What is a Healthy Weight? Thinking Beyond Body Mass Index (BMI)
Our bodies naturally change as we move through life, have children, and get older. Most of us don't weigh the same at age 40 as we did when we were 20 years old. That's not necessarily a bad thing.
Metabolism slows down over time as we age, and women especially tend to have weight gain over time as a result of pregnancy, breastfeeding, and menopause. Although Body Mass Index (BMI) is commonly used to assess whether a person is at a healthy weight, it is actually much too simplistic.
BMI does not take into account age and gender. Yet, those two factors are actually really important in assessing the relationship between weight and increased risk of disease or early death. In looking at long-term health, both age and gender need to be accounted for when determining what weight is actually healthy for a person.
My Own Mothering Weight
I never had problems with my weight as a child or in early adulthood. Then, after 6 years of pregnancies and extended breastfeeding, my body was holding onto about ten extra pounds.
I was concerned about dropping the extra ten pounds of mothering-weight. I was already eating a healthy diet and getting plenty of exercise, but I didn't look like I had before pregnancy and my old clothes didn't fit. I found that, although I could implement strict dieting measures to drop the mothering weight, the weight would quickly come back as soon as I stopped rigorously paying attention to it.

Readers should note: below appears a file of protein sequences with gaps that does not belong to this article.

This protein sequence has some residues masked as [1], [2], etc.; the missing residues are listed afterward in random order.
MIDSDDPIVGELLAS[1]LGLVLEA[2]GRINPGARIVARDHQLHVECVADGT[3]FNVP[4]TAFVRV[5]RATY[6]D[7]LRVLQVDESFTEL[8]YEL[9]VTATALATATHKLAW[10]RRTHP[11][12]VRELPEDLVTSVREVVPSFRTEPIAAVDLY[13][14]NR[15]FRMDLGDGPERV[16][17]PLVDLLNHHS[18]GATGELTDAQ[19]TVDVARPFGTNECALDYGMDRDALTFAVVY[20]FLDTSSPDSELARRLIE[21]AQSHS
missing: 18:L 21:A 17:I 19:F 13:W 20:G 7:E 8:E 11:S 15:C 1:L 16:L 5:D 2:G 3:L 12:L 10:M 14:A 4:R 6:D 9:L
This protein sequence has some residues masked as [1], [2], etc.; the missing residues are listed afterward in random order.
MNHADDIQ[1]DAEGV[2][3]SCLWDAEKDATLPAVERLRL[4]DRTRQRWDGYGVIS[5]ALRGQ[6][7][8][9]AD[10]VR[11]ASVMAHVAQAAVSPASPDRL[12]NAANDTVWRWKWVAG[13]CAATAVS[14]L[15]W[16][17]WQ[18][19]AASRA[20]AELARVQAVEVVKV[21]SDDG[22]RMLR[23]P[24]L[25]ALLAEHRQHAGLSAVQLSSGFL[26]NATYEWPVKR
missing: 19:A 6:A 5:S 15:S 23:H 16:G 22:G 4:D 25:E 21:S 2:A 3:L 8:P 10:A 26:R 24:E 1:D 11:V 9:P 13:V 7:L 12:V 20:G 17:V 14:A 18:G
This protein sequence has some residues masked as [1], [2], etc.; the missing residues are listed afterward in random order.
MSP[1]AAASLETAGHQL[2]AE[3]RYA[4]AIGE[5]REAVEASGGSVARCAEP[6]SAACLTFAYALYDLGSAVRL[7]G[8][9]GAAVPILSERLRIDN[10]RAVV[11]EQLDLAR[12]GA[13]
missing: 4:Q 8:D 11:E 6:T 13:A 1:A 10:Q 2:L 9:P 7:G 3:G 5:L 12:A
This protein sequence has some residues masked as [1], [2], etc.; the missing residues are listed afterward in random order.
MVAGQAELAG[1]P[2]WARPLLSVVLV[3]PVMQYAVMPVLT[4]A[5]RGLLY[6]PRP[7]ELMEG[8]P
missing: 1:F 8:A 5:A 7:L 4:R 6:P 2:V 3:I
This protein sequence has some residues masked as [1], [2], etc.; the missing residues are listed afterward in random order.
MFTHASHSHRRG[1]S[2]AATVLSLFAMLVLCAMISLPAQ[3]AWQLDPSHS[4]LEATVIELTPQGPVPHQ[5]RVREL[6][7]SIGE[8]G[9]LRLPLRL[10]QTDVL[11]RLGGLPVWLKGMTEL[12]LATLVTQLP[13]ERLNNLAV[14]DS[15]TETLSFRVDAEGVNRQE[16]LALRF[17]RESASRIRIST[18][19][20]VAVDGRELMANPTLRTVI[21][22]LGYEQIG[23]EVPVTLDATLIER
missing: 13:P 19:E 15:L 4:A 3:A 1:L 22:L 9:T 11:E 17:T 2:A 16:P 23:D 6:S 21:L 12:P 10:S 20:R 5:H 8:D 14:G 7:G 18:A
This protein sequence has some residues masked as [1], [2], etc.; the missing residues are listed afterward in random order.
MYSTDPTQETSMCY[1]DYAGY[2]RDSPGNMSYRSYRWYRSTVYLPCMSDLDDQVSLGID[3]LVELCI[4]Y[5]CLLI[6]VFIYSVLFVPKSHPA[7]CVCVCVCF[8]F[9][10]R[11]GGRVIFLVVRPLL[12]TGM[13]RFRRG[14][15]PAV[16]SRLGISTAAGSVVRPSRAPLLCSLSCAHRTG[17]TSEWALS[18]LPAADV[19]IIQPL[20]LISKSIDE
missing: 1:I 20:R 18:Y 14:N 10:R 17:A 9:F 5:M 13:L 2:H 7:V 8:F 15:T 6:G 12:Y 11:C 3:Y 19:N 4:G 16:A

Did I want to live my life obsessing over those ten pounds? And did they even matter?
Using the Smart BMI Calculator to Really Assess Weight and Health
As I learned more, I found that it is common and healthy for women to maintain a few extra pounds after pregnancy and breastfeeding. Although women may not like the appearance of holding onto a few extra pounds, it is not generally unhealthy insofar as increased risk of disease or early death.
You can see this with the use of the Smart BMI Calculator. This easy-to-use tool provides a more-nuanced perspective on what weight is healthy for a person given their height, weight, age, and gender.
Instead of simplistically measuring a ratio of a person's height and weight, the Smart BMI Calculator includes data on the relationship between weight and risk of disease and early death with regards to age and gender. It is really a valuable tool.
Once I found the Smart BMI Calculator, I realized that those ten extra pounds were not actually unhealthy for me.
So I made a decision over 5 years ago: I wasn't going to live my life stressing over ten pounds. It was a purposeful decision to let go of dissatisfaction with my body and accept myself, knowing that my weight was still healthy even if I didn't fit into those old clothes. It was one of the best decisions I've ever made in caring for myself.
Life is too short to spend it fretting over things that may not actually matter. I hope this post helps you find your own balanced perspective on weight. You can calculate your own Smart BMI here.
This post is the first in a series about healthy weight. In the next post, I will share a couple tips I have found for maintaining healthy weight as I have moved into middle age.